Jessica ValerioGrowing up the youngest child in a large Italian family outside of Boston, Jessica Valerio feels right at home among the thousands of students here at the country’s largest arts and media college.
“Even though Columbia has a 12,000-student population, I never feel lost,” Valerio says. “Faculty, staff, and administration go out of their way to support students and be present in their development throughout the creative process and in the students’ body of work.”
Seeing her fellow students as a 12,000-person support system has helped Valerio appreciate the sense of community at Columbia. “The Columbia culture in itself fosters an environment for you to be supportive of your fellow students, and vice versa,” she says. “We are all crucial parts in each other’s experience of the artistic process.” She also values the diversity she finds here. “Knowing I can walk down Wabash Avenue and see peers from all different nationalities, backgrounds, religions, sexual preferences, and ages is truly the Columbia landscape, and being able to interact with such a range of personal experiences in the classroom has made my education all the more meaningful.”
As a high school student, Valerio had yet to experience that artistic process, and was contemplating an education in chemistry.
“I have always had an appreciation for the arts, but based on my narrow definition of it could never play a part, because I could not draw a picture if my life depended on it,” Valerio says. “After taking a photography class my junior year of high school, I was hooked, and my career and college search quickly changed from studying chemistry at George Washington University, to studying photojournalism at a liberal arts school.”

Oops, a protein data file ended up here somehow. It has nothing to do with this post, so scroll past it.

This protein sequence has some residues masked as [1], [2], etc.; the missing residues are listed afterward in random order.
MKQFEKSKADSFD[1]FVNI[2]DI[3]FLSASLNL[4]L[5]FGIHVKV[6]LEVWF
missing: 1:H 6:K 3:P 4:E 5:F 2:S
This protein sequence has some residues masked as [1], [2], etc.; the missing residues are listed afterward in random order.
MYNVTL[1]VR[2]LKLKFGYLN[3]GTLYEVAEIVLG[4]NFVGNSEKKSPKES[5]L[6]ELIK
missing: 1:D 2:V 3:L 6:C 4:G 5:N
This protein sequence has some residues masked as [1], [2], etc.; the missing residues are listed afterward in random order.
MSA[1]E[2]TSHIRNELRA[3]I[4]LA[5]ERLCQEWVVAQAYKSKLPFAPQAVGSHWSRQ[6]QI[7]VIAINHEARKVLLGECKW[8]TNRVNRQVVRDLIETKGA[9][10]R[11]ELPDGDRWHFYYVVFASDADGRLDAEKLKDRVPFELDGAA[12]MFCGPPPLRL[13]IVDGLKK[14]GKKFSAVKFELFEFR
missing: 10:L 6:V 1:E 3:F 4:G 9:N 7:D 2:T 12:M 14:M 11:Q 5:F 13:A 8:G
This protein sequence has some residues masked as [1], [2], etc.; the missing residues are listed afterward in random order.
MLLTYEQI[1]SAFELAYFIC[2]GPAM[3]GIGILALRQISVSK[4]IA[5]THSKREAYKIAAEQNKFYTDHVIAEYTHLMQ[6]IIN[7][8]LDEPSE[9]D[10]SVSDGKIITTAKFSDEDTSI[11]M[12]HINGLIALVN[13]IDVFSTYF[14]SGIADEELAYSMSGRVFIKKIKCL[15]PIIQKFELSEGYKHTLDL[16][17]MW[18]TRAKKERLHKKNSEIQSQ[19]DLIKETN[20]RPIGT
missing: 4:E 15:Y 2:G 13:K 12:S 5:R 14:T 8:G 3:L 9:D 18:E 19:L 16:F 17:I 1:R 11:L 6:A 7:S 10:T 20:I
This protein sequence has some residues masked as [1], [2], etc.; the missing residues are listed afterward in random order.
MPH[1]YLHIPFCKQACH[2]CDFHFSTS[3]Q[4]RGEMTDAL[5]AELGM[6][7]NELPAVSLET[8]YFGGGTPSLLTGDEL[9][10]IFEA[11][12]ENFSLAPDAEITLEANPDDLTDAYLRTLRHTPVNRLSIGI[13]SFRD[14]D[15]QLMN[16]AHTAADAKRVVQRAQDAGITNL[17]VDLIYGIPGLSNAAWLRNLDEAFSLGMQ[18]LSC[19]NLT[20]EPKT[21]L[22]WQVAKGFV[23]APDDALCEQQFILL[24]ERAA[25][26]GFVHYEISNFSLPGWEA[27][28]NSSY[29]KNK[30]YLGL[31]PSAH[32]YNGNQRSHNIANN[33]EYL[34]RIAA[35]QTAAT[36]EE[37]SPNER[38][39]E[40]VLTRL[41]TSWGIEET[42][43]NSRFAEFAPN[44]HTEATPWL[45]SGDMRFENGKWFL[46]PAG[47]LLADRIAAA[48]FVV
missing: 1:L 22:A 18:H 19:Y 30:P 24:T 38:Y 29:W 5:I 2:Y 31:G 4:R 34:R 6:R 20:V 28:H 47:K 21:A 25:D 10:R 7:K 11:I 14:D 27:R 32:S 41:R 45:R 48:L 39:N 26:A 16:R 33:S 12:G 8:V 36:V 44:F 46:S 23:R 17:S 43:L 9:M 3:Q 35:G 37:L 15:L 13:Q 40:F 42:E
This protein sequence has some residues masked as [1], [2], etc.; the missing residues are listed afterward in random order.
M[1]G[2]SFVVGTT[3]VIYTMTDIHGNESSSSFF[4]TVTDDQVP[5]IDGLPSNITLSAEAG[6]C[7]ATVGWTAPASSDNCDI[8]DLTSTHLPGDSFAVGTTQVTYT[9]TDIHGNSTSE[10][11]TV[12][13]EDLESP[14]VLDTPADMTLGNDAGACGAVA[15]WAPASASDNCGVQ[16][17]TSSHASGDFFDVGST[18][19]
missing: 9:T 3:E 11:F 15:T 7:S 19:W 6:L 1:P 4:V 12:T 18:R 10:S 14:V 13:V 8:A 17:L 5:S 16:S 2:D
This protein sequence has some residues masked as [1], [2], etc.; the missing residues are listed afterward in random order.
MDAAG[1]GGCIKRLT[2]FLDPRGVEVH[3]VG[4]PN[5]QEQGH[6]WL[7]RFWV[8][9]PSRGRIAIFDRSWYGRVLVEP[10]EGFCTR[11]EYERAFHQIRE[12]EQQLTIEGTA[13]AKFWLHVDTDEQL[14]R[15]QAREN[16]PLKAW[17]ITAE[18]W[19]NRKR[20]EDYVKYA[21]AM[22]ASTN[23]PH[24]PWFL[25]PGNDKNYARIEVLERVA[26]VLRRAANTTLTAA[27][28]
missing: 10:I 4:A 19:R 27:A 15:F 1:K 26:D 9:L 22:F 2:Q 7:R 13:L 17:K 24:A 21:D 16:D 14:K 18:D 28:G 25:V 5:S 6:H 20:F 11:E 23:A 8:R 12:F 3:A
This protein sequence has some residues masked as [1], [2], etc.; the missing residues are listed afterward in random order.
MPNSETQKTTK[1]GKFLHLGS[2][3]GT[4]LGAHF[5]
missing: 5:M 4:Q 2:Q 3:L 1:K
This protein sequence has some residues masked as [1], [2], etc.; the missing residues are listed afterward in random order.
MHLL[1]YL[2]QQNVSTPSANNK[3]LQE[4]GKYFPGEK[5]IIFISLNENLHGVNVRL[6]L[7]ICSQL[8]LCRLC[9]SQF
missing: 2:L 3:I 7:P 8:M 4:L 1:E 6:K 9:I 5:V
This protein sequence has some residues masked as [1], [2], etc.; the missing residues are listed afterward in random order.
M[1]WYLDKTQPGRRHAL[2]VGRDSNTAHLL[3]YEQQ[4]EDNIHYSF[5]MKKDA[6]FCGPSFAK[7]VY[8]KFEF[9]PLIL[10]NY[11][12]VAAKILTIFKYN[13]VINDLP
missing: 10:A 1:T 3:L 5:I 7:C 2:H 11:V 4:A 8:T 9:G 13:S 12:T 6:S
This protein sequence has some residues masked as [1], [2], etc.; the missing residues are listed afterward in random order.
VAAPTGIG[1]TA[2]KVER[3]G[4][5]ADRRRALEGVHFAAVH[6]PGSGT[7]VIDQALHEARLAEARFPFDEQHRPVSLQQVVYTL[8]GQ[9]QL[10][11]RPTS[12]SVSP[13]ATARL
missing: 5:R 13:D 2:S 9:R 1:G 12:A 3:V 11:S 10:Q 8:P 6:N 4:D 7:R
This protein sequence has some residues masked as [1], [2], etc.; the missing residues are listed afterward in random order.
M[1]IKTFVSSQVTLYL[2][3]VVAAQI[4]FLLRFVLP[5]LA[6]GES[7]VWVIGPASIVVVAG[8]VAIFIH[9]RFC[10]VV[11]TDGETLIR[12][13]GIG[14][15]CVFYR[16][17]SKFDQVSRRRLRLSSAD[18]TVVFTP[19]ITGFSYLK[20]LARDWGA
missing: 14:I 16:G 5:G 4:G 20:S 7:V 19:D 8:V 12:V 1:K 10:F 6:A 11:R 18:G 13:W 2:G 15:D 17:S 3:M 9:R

It was a happy accident, however, that brought her to Columbia. “My mother and I visited the Museum of Contemporary Photography, completely oblivious to any affiliation with Columbia College Chicago,” she recalls. She thought, “Huh? I think this is an arts school!” She soon went to an information session the college was holding in Boston. “The session opened with that year’s Manifest video, and that was it,” she says. “I knew at that moment that Columbia is where I had to be.”
Valerio’s attraction to the possibilities of cross-departmental collaboration eventually led her to a visual arts management major and an art history minor. And her interest in collaboration and her boundless energy have led her to a prominent role in student government, where she serves as Columbia’s Student Government Association president.
“The working relationships that I have established here at Columbia, both with students and with faculty, staff, and administration, are irreplaceable. Certainly ones that I doubt I could have made at any other higher education institution,” she says. They're all experiences that will serve her well as she pursues her ambition of “working in a non-profit organization, engaging the public in the arts, culture, and in the creative process.”